Do Customers Buy Because of Your Core Values?

| May 26, 2017

By Curt Fowler | Fowler & Company

Do Customers Buy Because of Your Core Values?

Absolutely – according to a recent Harvard Business Review Article.

As we’ve discussed in previous posts, customers buy brands and pay more for brands they want to be associated with. But, it’s not just your logo and advertising that creates your brand. Your brand is created by every interaction a customer has with your organization. That is why it all begins with the core values of your organization. Your core values drive your culture, which defines all your customer interactions and those interactions define your brand!

In the HBR study, 64% of customers who said they had a relationship with a brand said it was because of the values they shared with the brand. Do you remember the Nike sweatshop scandal? Nike’s products became associated with slave wages and worker abuse. Consumers didn’t want to promote those practices by buying Nike’s products and Nike was forced to make a massive turnaround in the way it manufactured its products. The product quality was never a problem, the values of the corporation were what customers no longer wanted to be associated with.

On the flip side of the coin is Patagonia apparel. They make amazing clothing, but is it worth the up to 50% price premium? Their customers are not just buying the quality, they are buying the brand and what it stands for. Their brand stands for doing the right thing for the environment, for being a good steward of the earth God has given us and people flock to that brand.

But you know what? Plenty of people think the folks at Patagonia are just environmental whackos selling overpriced shirts made of recycled water bottles. That’s OK. Those people are not Patagonia’s target market.

To mean anything, brands must stand for something. That something is the true values your organization is built upon. Our world has become more transparent than ever. You can no longer hide your true values – at least not for long.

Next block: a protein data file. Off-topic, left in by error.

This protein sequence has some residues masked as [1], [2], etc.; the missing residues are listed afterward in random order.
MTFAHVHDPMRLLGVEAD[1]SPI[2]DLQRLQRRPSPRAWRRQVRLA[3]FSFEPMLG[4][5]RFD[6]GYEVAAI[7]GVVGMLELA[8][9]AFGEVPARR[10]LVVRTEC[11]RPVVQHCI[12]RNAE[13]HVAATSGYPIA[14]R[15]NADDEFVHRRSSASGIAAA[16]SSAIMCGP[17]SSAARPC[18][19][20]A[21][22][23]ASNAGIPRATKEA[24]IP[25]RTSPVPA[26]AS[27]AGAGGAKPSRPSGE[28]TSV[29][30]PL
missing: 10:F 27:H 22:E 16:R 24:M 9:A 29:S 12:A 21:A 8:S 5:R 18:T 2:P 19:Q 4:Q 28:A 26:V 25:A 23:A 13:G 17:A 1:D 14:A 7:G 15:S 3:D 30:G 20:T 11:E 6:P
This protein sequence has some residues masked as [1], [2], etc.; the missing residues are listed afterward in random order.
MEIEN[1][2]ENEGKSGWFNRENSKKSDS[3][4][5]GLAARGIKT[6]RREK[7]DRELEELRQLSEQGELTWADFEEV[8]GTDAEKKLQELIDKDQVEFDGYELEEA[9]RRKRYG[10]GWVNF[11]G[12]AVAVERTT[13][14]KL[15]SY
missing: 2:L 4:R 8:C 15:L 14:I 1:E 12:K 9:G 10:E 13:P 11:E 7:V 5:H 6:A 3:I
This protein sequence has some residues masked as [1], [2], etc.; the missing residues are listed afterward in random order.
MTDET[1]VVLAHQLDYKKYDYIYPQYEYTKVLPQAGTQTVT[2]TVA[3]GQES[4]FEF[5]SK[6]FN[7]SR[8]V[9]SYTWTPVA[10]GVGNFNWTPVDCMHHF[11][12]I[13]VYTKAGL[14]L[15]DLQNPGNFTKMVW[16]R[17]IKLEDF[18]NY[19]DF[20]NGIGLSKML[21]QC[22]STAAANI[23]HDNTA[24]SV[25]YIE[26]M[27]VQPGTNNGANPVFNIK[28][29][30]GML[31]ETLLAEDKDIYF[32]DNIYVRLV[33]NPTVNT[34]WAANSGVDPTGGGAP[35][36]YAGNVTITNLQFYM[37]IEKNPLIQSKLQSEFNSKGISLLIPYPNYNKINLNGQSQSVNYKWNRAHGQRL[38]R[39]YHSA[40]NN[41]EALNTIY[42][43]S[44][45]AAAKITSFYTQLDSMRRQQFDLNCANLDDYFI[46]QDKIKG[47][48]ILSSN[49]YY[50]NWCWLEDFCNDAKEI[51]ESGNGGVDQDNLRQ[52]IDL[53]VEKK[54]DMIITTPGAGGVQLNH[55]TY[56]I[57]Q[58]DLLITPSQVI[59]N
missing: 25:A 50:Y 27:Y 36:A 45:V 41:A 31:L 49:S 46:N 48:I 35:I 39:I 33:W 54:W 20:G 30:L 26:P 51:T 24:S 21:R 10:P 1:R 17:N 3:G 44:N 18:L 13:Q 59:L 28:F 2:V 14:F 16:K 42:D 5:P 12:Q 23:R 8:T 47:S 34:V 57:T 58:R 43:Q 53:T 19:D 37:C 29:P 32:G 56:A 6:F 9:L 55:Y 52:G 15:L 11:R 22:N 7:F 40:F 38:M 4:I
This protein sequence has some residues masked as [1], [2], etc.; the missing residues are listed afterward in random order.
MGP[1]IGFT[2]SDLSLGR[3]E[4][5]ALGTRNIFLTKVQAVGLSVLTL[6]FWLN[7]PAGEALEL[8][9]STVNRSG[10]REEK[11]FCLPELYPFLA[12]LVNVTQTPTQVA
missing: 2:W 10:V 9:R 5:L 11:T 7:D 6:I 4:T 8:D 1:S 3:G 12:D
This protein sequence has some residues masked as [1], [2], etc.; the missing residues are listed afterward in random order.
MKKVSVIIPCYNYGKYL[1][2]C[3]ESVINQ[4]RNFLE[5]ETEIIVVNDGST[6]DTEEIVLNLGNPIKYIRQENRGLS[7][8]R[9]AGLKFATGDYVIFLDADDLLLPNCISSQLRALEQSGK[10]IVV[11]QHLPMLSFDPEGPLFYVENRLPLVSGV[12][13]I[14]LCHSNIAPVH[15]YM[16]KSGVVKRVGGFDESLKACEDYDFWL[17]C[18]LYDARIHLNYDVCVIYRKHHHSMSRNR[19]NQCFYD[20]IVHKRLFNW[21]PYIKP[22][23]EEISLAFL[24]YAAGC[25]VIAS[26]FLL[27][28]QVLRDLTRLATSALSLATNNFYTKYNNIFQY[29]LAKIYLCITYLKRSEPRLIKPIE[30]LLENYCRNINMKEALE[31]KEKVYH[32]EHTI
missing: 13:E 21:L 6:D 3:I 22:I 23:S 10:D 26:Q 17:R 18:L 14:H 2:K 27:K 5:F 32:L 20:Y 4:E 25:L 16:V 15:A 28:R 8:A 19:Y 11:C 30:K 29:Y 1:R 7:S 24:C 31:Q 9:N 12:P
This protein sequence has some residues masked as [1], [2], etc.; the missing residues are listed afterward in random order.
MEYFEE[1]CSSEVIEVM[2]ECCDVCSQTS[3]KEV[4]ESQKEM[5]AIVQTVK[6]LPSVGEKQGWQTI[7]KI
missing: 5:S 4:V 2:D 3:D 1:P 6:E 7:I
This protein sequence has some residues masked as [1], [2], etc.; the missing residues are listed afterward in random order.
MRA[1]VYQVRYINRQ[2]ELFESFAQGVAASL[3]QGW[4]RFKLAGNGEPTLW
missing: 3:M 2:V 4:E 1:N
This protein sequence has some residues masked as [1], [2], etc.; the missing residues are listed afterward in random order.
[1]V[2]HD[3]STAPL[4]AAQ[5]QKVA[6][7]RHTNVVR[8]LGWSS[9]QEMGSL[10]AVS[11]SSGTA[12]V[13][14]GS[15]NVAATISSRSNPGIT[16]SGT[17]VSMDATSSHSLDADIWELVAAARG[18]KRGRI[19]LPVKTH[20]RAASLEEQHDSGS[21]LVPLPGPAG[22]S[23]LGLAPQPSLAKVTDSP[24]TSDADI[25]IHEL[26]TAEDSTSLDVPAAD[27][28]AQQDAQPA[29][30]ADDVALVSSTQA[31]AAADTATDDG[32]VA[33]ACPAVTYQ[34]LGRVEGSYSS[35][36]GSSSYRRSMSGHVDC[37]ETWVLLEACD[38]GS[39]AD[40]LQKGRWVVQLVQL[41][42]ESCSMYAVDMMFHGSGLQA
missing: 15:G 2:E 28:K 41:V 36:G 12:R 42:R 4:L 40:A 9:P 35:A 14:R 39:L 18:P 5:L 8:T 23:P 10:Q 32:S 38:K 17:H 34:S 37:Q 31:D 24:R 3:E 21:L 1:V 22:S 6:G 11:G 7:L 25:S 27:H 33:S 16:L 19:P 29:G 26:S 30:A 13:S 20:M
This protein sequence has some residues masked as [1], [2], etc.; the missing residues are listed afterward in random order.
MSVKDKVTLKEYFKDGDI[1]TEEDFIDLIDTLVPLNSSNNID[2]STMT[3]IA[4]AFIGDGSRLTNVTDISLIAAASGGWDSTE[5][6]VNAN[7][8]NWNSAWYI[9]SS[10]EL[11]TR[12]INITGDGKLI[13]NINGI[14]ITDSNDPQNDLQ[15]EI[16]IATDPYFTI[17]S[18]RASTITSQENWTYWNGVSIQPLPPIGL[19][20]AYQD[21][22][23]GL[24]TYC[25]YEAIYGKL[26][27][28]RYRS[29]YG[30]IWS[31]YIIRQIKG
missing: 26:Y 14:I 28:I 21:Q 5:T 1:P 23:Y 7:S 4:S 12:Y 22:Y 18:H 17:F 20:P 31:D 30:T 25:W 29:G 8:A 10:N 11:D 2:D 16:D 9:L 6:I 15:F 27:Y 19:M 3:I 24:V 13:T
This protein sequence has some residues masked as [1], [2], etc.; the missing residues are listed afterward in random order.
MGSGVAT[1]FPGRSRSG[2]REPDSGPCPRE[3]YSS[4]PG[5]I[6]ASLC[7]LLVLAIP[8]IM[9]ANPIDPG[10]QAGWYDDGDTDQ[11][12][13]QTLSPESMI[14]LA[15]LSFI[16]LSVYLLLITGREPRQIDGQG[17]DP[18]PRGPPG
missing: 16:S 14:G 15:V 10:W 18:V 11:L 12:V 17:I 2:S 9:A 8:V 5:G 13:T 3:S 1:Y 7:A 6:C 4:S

Here’s the hard part, standing for something means you will upset people who don’t agree with what you stand for. It hurts when people don’t like you, but you cannot stand for anything without upsetting some people. If you try to please everyone you will be so plain vanilla no one will have a reason to like you.

Here’s my advice. A strong brand requires you to turn some people off. Get used to it and stand up for what you believe in. Love everyone, but please don’t try to please all of them!

What do you stand for? Or, are you just plain vanilla?

Are you ready to start defining your brand? Head over to our Resource Page to find great tools to get you started.

You can also reach us by phone at 229-375-5613.

Curt Fowler is an organizational growth expert and President of Fowler & Company, a business advisory firm dedicated to helping leaders create and achieve a compelling vision for their organization. He has an MBA in Strategy and Entrepreneurship from the Kellogg School, is a CPA, and a pretty good guy as defined by his wife and four children.

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